Wild Weekly’s Photo Contest- Scary!!!

I’m participating in the online adventure travel and photography magazine LetsBeWild.com’s Wild Weekly Photo Challenge for bloggersThis week’s Challenge is: Scary!


Let’s say you were hiking through the desert and you heard a noise beside you, something between a rattle and a noise maker from a new year’s party.  You look down, and your worst fear is realized.  You are face to face to a Diamond Back Rattlesnake!


What’s that you say?  What do you do?  DON’T PANIC! They are more afraid of you than you are of them.  If they feel threatened, they will strike.  Don’t run, but get out of there as quickly as possible.


These guys also instill panic to divers and other such sea faring folk:


Yes, this is the Lion Fish!  One of the worst fish to tangle with.  It carries a sting worse than an electric eel and is poisonous!  Just like another sea creature that flows with the current: The dreaded jellyfish.


Yes, this guy can do lots of damage so avoid them as well.


Sometimes, fear can be instilled with something less insidious as what’s been shown up to now.  Have you ever seen an insect that is large, scaly, has large antennae and scary looking?  I’m sure you have, but have you ever seen one of these?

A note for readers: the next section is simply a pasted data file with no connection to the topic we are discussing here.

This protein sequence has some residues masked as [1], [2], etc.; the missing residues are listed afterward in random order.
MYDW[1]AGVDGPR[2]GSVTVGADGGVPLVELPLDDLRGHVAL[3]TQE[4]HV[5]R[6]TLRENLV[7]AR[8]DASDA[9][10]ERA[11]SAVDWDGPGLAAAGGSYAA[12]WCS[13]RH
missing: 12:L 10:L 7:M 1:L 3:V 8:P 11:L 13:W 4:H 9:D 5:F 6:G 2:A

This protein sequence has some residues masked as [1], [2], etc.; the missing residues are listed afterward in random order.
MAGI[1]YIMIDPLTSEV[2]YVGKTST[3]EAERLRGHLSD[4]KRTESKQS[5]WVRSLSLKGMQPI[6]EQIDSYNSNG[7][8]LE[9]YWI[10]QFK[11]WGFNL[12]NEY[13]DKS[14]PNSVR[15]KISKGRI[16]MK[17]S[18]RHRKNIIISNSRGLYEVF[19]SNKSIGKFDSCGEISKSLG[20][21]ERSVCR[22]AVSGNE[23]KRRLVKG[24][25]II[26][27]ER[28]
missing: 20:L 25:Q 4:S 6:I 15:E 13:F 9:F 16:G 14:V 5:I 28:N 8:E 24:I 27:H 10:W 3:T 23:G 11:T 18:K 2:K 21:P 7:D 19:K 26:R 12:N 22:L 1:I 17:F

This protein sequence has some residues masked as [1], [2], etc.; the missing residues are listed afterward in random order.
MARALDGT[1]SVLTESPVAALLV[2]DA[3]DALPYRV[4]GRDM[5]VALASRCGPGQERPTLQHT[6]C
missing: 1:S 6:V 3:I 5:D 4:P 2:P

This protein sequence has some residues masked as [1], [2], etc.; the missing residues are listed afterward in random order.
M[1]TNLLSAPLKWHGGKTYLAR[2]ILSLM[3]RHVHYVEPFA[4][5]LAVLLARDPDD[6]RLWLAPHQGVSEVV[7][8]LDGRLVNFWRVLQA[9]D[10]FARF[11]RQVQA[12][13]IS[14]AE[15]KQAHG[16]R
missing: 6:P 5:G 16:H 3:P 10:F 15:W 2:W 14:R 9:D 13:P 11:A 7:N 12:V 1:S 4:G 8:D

_MG_0201This little guy was on the back of a chair at work.  No one had ever seen anything like it and to date, it’s yet to be identified.  Here’s the side view.

_MG_0204It is a nasty looking bug.  Anyone know what it is?  If you do, please let me know, I’m very interested.

A friend of mine had an iguana and I was lucky enough to capture it on film.

shelly17I love the lighting here, makes it look like something out of a horror flick.

Sometimes I get vertigo standing on the edge of a cliff, thankfully not very often, usually when I have zoomed in to what ever is below.  However, I have a friend that loves to sit on the edge of the cliff.

_RW_1743It’s beautiful here, in my beloved Zion National Park.  This was taken from Cable Mountain, which is about 2,200 feet above the valley floor.  This is what my friend was looking at.



If you look closely, you’ll see the famous Zion Park Shuttle stopped at the Weeping Rock Shuttle Stop.

Around 1900 to 1930, lumber from Ponderosa Pine was lowered on a cable to the valley floor below for building material, since cottonwood is not very good for building.  This was before the tunnel in Zion was completed in 1930, and it was a 100 mile trek on horse and buggy around through Arizona to get from East Zion to West Zion.